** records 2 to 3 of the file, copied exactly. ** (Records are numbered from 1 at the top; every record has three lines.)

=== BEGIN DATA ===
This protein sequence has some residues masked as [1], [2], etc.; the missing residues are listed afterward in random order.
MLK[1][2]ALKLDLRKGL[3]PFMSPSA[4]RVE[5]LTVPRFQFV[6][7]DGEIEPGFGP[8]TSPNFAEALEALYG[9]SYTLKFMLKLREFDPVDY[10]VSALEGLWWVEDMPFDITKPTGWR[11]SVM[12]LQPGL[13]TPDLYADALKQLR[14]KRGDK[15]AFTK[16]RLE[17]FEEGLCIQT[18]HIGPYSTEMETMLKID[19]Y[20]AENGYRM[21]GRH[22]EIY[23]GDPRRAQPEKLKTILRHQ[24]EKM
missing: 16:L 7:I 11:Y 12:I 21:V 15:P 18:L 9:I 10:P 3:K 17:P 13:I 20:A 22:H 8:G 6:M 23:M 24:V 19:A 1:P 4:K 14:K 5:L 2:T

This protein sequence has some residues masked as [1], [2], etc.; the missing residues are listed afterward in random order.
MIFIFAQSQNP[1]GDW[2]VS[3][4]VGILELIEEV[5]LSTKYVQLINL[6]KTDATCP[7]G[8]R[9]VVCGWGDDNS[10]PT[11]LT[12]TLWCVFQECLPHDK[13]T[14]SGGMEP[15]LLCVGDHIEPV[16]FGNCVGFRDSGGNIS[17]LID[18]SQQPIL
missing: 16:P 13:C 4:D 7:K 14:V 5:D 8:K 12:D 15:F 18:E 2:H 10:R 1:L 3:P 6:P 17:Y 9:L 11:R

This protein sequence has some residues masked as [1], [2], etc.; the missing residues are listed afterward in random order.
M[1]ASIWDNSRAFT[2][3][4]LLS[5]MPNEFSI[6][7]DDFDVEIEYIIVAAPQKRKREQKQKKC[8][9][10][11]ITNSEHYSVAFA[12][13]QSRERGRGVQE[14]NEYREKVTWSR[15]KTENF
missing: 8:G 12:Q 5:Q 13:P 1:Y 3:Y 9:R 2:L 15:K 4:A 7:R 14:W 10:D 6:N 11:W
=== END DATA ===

This protein sequence has some residues masked as [1], [2], etc.; the missing residues are listed afterward in random order.
MIFIFAQSQNP[1]GDW[2]VS[3][4]VGILELIEEV[5]LSTKYVQLINL[6]KTDATCP[7]G[8]R[9]VVCGWGDDNS[10]PT[11]LT[12]TLWCVFQECLPHDK[13]T[14]SGGMEP[15]LLCVGDHIEPV[16]FGNCVGFRDSGGNIS[17]LID[18]SQQPIL
missing: 16:P 13:C 4:D 7:K 14:V 5:D 8:K 12:D 15:F 18:E 2:H 10:R 1:L 3:P 6:P 17:Y 9:L 11:R

This protein sequence has some residues masked as [1], [2], etc.; the missing residues are listed afterward in random order.
M[1]ASIWDNSRAFT[2][3][4]LLS[5]MPNEFSI[6][7]DDFDVEIEYIIVAAPQKRKREQKQKKC[8][9][10][11]ITNSEHYSVAFA[12][13]QSRERGRGVQE[14]NEYREKVTWSR[15]KTENF
missing: 8:G 12:Q 5:Q 13:P 1:Y 3:Y 9:R 2:L 15:K 4:A 7:R 14:W 10:D 6:N 11:W